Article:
They'll bully and bluster, but if the contract is not valid for reasons such as the above, take photographs to prove it, and tell them that you'll see them in court. "Honest John" in the Telegraph has examples of this most weeks! (There's also legislation concerning harassment, if they continue to pester after you've told them "see you in court" and requested that they cease harassing you.)
Incidentally penalty charges have to be fair. If you agree that you owe something for parking there, but that what is demanded is exorbitant, the best policy is to offer a smaller sum, or see them in court if they decline it . If the court agrees that a tenner was fair, they'll have lost a small fortune in legal fees. This applies, for example, if you overstay what you paid for by a few minutes, especially if you can argue that the car park was not busy and you deprived no-one else of a parking space.
Not quite so easy
It's not quite so easy to fake a plate with a paper print-out, given that it's a criminal offense to display a fake one and that policemen and traffic wardens are quite good at spotting fakes. You need a friend in the auto trade who will knock up a fake using the right hardware and no paperwork, or ... the big weak spot ...
The crim steals the plates from some other poor sod's car. They're often held on with nothing more than screws or sticky pads. Provided it's the same colour, make and model of vehicle, you get the hassle and he gets off scot-free. The crims do this already, to escape speed cameras and freeloading on your car's insurance (now there's something easy to fake - an insurance certificate to con another driver with after a minor accident!) Expect number-plate theft to become even more popular.
However, because of this it's quite easy to deal with a parking fine. You tell them that it wasn't you, and with a bit of luck you can also say where the car was at the time, many miles from that car park. If necessary you say "see you in court". If you have good character a court is likely to decide that there is quite enought doubt. Especially if you reported the theft of your plates to the police, and keep the crime reference number.
The impressive thing is that water didn't get in until the battery had run down. (If at all? ) Score +1 for "no user-serviceable parts inside".
As remarked above, it's not water that kills electronics, it's the electrolysis that happens very rapidly if you mix water and electricity. If ever someone tips (say) a glass of wine into your lap-top, IMMEDIATELY yank out the battery pack. You can then probably rescue it by washing it under a tap to get the wine out (sticky acidic residues) and then drying it out in an airing cupboard for a couple of weeks. Just make damn sure all the water is evaporated before you put that battery back.
Cola does kill electronics. The Phosphoric acid does much the same as water plus electricity, though you might get a few minutes grace to was it out. If you don't wash it thoroughly enough the acid concentrates as the water evaporates. Did I mention it also dissolves teeth and aggravates gout?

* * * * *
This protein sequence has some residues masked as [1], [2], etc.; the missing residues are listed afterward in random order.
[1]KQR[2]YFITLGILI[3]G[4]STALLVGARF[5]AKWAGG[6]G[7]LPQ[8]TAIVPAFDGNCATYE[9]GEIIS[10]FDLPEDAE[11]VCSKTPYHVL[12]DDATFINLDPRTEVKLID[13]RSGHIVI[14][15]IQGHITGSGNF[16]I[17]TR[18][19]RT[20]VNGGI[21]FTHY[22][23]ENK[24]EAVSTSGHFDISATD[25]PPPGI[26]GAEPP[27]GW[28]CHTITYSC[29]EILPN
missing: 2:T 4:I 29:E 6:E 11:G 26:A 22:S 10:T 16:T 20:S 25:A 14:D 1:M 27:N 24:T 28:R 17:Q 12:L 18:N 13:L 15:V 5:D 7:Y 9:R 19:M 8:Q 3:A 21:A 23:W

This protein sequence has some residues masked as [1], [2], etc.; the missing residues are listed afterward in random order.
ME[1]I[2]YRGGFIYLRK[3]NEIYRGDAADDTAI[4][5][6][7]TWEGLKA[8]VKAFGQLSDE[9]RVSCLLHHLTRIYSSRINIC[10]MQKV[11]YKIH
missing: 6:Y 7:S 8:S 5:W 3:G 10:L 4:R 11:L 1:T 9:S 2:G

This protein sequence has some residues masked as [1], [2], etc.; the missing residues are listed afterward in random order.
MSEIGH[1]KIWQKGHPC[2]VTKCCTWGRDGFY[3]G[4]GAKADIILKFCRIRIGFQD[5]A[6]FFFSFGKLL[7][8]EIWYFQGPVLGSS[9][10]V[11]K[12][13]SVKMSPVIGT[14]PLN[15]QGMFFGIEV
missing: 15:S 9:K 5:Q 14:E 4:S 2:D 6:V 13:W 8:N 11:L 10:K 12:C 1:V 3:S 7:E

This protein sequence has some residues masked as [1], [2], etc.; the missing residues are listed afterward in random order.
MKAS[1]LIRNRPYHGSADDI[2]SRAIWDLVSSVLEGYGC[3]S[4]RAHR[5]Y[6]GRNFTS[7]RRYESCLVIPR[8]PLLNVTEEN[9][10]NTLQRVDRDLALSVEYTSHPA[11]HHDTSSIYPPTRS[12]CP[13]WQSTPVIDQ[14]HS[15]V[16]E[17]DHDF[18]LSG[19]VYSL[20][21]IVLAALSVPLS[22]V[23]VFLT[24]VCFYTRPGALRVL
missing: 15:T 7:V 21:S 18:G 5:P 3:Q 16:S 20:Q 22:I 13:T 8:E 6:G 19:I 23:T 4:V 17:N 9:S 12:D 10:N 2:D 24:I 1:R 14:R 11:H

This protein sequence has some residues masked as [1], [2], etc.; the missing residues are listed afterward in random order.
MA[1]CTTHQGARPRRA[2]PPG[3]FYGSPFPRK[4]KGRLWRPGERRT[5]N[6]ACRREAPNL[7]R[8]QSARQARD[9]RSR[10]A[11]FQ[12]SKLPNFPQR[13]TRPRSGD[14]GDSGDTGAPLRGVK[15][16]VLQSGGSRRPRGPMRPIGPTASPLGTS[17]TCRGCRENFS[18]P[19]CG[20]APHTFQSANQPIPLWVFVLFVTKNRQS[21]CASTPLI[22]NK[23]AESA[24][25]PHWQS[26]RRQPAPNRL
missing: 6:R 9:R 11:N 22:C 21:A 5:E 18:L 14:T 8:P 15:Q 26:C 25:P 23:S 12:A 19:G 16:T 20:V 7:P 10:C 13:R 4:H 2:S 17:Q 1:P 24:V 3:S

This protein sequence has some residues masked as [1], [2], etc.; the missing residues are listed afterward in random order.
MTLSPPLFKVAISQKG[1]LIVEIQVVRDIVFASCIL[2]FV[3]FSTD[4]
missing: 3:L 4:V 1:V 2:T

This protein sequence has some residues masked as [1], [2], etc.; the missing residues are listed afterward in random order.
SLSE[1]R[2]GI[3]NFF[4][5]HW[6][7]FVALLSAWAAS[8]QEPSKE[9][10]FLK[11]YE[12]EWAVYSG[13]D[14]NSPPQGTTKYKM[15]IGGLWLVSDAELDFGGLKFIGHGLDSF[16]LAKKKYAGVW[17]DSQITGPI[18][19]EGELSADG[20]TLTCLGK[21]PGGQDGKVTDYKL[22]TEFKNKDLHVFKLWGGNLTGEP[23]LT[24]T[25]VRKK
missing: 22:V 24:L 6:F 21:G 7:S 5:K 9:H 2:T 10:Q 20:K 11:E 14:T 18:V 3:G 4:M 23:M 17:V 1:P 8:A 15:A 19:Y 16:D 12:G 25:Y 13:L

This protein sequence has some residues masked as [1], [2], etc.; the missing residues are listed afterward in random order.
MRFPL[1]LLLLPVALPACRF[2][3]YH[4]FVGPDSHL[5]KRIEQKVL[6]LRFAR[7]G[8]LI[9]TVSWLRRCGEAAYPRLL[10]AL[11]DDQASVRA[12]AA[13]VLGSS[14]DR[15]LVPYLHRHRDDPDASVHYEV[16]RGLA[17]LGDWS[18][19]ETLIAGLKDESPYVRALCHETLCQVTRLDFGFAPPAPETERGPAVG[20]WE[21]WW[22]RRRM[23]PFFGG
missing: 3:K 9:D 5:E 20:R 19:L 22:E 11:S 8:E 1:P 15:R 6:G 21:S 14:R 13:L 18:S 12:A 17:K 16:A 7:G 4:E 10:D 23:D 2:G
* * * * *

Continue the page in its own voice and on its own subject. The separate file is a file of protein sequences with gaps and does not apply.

makes you realize how civilised (some) UK employers are
Someone I know tripped (no-one's fault) and ruptured a disk (badly), causing inability to drive for more than a few minutes (essential for the job) and serious back pain. It'll probably never get any better. End of career, and definitely nothing to envy.
The company's insurance has taken over paying his salary and pension contributions until he reaches retirement age (many years away). This even includes a new "company" car every three years and free fuel, because the car perk allowed unlimited use of the car by his wife when he wasn't using it for work.
I don't suppose all UK employers are this decent, but the story from China rather puts things in perspective. Hope people get to read this behind the great firewall.
Re: Couldn't they come up with...
You'd have to compare the relative efficiency of (a) direct solar-powered water evaporation and (b) solar-PV electricity generation followed by electrically-powered reverse-osmosis. I expect that the thermodynamics have been studied and the solution that they are using is the better one.
As to why they aren't scavenging energy from fossil-fuel plants for water purification, I don't know. Come to that, when you burn Methane one of the major outputs is pure water (two H2O from every CH4), and it should be trivial to condense it rather than pump it up the chimney, if water is a valuable by-product rather than "just steam".
Re: "...it’s rain-free about 80 percent of the year..."
It's an issue that needs to be addressed. Cleaning solutions with minimised water consumption are part of the design of these plants. (Not sure if they've cracked water-less yet). Obviously the availability and price of water for cleaning in the middle of a desert may be an issue. In some places there may be plenty of low-quality groundwater unfit for drinking or irrigation, because of salinity or Arsenic content.